Who Was Most Hurt By 'Don't Ask, Don't Tell'? Black Women

Less than 1 percent of service women are Black, but 9 percent of all female Don't Ask, Don't Tell discharges were Black women.

Black women in the military disproportionately were discriminated against as part of the "Don't Ask, Don't Tell" (DADT) policy. The study from the Service Women's Action Network (SWAN) found that the number of military personnel discharged as a result of DADT were disproportionately women, Blacks, Latinos and Asians. In 2008, Black women totaled less than 1 percent of service members but represented 3.3 percent of Don't Ask, Don't Tell discharges; women totaled only 15 percent of service members but 34 percent of Don't Ask, Don't Tell discharges.


The findings resonate with recent news of a class-action lawsuit ruling, in Collins v. United States, that requires the Pentagon to reimburse $2.5 million in severance pay to the 181 gay and lesbian service members who had been targeted and discharged under the policy. The regulation dictated that all service members who were forced to leave military service because of their orientation were penalized half of their allotted severance pay—leaving them just $14,000 each. Normally, discharged military members would receive $28,000 in compensation.

Under terms of the settlement of the lawsuit, which was brought by the American Civil Liberties Union (ACLU) and the Service Members Legal Defense Network (SLDN), the government will award $14,000 to each plaintiff who was involuntarily dismissed, both honorably and dishonorably, because of DADT.

"This means so much to those of us who dedicated ourselves to the military, only to be forced out against our will for being who we are," said Richard Collins, a former Air Force staff sergeant and lead plaintiff. "We gave all we had to our country, and just wanted the same dignity and respect for our service as any other veterans." Collins served his country for nine years prior to being discharged under Don't Ask, Don't Tell. Collins had been seen kissing his boyfriend off-base.

"There was absolutely no need to subject these service members to a double dose of discrimination by removing them from the armed forces in the first place, and then denying them this small benefit to ease the transition to civilian life," said Laura Schauer Ives, an ACLU lawyer.

History of Don't Ask, Don't Tell

The Don't Ask, Don't Tell policy went into effect in December 1993 under the Clinton Administration. It stated that military applicants could not be asked about their sexual orientation. DADT was introduced in Congress as a compromise to the regulations from Ronald Reagan's 1982 defense directive that stated that all military personnel who engaged in sexual acts with people of the same gender or who said that they were gay or lesbian would be discharged.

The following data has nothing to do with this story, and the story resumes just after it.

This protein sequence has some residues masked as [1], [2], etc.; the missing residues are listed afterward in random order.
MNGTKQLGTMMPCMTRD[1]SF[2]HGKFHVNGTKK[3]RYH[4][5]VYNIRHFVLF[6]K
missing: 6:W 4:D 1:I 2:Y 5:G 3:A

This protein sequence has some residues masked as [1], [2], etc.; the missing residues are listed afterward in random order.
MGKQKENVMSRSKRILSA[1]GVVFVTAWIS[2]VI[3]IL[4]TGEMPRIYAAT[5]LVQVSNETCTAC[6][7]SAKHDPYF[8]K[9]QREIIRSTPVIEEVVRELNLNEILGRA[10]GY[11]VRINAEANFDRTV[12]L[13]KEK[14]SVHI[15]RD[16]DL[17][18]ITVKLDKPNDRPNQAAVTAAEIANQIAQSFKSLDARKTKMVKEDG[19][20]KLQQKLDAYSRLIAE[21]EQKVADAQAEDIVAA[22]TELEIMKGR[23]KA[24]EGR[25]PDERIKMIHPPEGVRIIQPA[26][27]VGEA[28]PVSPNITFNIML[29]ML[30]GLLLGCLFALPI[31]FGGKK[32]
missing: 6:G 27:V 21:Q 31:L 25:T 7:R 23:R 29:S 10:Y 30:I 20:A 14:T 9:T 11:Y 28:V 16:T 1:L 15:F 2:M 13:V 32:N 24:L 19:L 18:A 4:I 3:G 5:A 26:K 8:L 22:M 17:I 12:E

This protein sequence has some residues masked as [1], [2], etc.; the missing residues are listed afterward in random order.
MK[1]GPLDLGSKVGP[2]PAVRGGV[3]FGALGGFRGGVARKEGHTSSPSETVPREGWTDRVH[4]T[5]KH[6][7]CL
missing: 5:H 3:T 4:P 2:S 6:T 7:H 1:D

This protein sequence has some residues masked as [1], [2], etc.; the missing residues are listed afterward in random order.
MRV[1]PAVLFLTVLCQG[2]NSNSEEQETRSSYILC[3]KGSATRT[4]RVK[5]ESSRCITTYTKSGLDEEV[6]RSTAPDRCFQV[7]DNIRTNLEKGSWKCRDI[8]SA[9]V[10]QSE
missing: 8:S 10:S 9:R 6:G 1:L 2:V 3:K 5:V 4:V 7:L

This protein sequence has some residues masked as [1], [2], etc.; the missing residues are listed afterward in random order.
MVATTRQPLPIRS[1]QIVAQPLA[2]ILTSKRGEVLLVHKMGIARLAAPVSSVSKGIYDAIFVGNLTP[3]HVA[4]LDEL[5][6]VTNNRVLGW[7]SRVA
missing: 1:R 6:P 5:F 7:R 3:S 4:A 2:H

Don't Ask, Don't Tell was repealed in May 2012 under the Obama Administration.

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On Friday, Reps. Mike Kelly and Maxine Waters debated over the House voting to roll back a Consumer Financial Protections Bureau rule meant to limit discrimination in distributing auto loans. Studies have shown Blacks and Latinos have systemically been charged a higher markup on auto loans than white borrowers, and class action lawsuits were brought against auto lenders as a result. Waters advocated for another look at how this vote would impact auto loan practices with people of color. But those on the right insist talk of discrimination is steering away from the country being unified.

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Salma Hayek Calls for Male Stars to Get Pay Cut

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REUTERS

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White Yale Student Calls Police on Black Student for Napping in Dorm

A Black graduate student was harassed for falling asleep while studying.

Lolade Siyonbola/ FACEBOOK

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Graduating While Black: Students Manhandled on Stage at University of Florida Commencement Ceremony

"It's a situation where time and time again the university has made Black bodies feel unsafe," said graduate Oliver Telusma.

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During the University of Florida's (UF) commencement ceremony, a white university graduation marshal decided to stop Black students from celebrating their diplomas with "strolling." He physically forced them off stage. At the pinnacle of their college careers, Black graduates were reminded that racism exists at the university.

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